Here’s a productivity hack that works just as well for solo workers as for those who work in big offices with lots of co-workers around.
Whenever you get stuck on something, you have to try to solve the problem by yourself for 15 minutes, but then when the 15 minutes are up you have to ask for help.
People tend to fall on two ends of a continuum. Either they don’t put in any effort and ask someone right away, or they get really into something and keep at it for hours even though they don’t make any tangible progress.
Typically those who ask right away are those who have very low confidence with the problem at hand. I’ve seen this many times with older people who haven’t grown up with computers for example. They are afraid of doing a mistake and breaking things, so they will ask someone to help them at every little step, even though with some thought (or a Google search) they could definitely have arrived at the answer themselves.
On the other hand, those who act obstinately and become all worked up on a problem for a long time tend to be people of high technical ability. They have tons of confidence in their abilities and believe that they’re just one step away from the solution. They can sometimes forget how much time has passed since they started to tackle the problem. When they do realise how much time was wasted it sometimes makes them feel even more frustrated and ashamed that they haven’t solved it yet, and spend even more time on it.
The work environment also plays an important rule. Working on your own tends to encourage the second type of behavior, while working in an office where colleagues are close by and very accessible means we are more likely to ask right away before putting in any work. Asking too soon will waste other people’s time and it also means that you’re less likely to learn things properly so you can do them yourself without any problem in the future.
I’ve done both of these mistakes many times in the past. Nowadays the 15-minute rule helps me avoid these situations.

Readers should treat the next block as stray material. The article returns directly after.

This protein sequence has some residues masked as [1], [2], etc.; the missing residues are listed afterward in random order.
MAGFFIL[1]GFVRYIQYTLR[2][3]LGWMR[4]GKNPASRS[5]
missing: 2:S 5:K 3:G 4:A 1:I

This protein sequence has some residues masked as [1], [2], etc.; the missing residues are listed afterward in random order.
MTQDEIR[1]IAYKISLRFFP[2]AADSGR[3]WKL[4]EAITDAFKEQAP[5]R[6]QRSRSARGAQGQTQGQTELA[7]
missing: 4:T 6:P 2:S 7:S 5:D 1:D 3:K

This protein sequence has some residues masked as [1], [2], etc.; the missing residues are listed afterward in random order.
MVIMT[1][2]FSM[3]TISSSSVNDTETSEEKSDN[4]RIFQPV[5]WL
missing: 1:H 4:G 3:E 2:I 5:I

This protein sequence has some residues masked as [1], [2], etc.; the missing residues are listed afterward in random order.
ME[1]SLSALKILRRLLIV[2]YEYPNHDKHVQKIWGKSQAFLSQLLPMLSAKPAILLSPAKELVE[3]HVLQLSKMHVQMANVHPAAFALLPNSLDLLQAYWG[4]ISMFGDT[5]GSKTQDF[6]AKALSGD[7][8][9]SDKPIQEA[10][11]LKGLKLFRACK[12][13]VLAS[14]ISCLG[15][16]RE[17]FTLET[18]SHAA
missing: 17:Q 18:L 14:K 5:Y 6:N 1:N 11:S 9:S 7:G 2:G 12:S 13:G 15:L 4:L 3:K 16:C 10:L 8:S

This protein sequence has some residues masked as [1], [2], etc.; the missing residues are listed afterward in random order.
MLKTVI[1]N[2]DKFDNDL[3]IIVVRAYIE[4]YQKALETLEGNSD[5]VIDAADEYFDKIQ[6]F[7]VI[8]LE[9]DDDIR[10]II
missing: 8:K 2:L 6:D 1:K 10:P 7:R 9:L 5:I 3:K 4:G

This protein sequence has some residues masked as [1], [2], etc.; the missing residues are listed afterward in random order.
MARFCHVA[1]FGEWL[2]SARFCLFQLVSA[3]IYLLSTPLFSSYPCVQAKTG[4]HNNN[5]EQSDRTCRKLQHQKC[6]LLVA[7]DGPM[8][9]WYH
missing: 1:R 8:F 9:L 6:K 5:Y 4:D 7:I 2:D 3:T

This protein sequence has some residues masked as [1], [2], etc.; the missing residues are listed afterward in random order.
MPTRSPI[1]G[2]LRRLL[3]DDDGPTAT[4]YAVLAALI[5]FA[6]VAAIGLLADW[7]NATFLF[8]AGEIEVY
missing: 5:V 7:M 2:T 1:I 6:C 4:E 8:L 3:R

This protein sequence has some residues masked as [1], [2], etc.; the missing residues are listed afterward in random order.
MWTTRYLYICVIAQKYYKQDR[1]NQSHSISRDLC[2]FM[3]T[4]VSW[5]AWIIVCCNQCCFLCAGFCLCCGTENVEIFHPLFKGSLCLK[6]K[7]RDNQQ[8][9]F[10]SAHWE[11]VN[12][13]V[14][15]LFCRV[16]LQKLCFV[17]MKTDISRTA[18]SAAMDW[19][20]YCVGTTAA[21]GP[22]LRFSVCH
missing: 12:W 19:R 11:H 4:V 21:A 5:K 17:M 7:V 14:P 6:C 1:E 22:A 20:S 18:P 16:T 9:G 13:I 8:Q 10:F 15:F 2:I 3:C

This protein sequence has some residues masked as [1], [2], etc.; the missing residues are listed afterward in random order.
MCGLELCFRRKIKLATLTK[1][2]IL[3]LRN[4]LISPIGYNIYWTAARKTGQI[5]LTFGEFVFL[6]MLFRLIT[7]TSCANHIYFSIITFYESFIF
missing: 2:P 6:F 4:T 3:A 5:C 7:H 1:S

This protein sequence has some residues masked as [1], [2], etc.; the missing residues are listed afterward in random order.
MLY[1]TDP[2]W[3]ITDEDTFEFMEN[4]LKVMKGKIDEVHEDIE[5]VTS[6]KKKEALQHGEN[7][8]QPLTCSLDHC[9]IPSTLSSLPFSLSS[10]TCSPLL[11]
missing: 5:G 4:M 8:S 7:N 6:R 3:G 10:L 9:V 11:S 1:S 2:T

This is also related to the rubber duck method, which I use especially if I don’t have quick access to someone who can help and I’m stumped. Here’s how that works:
Step 1) Beg, borrow, steal, buy, fabricate or otherwise obtain a rubber duck (bathtub variety)
Step 2) Place rubber duck on desk and inform it you are just going to go over some code with it, if that’s all right.
Step 3) Explain to the duck what your code is supposed to do, and then go into detail and explain your code line by line
Step 4) At some point you will tell the duck what you are doing next and then realise that that is not in fact what you are actually doing. The duck will sit there serenely, happy in the knowledge that it has helped you on your way.
Note: In a pinch, a coworker might be able to substitute for the duck, however, it is often preferred to confide mistakes to the duck instead of your coworker.
Original Credit: ~Andy from lists.ethernal.org
Of course, the rubber duck can also be substituted by anything else. One college professor used to keep a stuffed dog outside his office. Before being allowed in to speak to him, you had to explain the issue to the dog first. The dog solved 50% of the questions. It might be hard to believe at first but try it out, it works!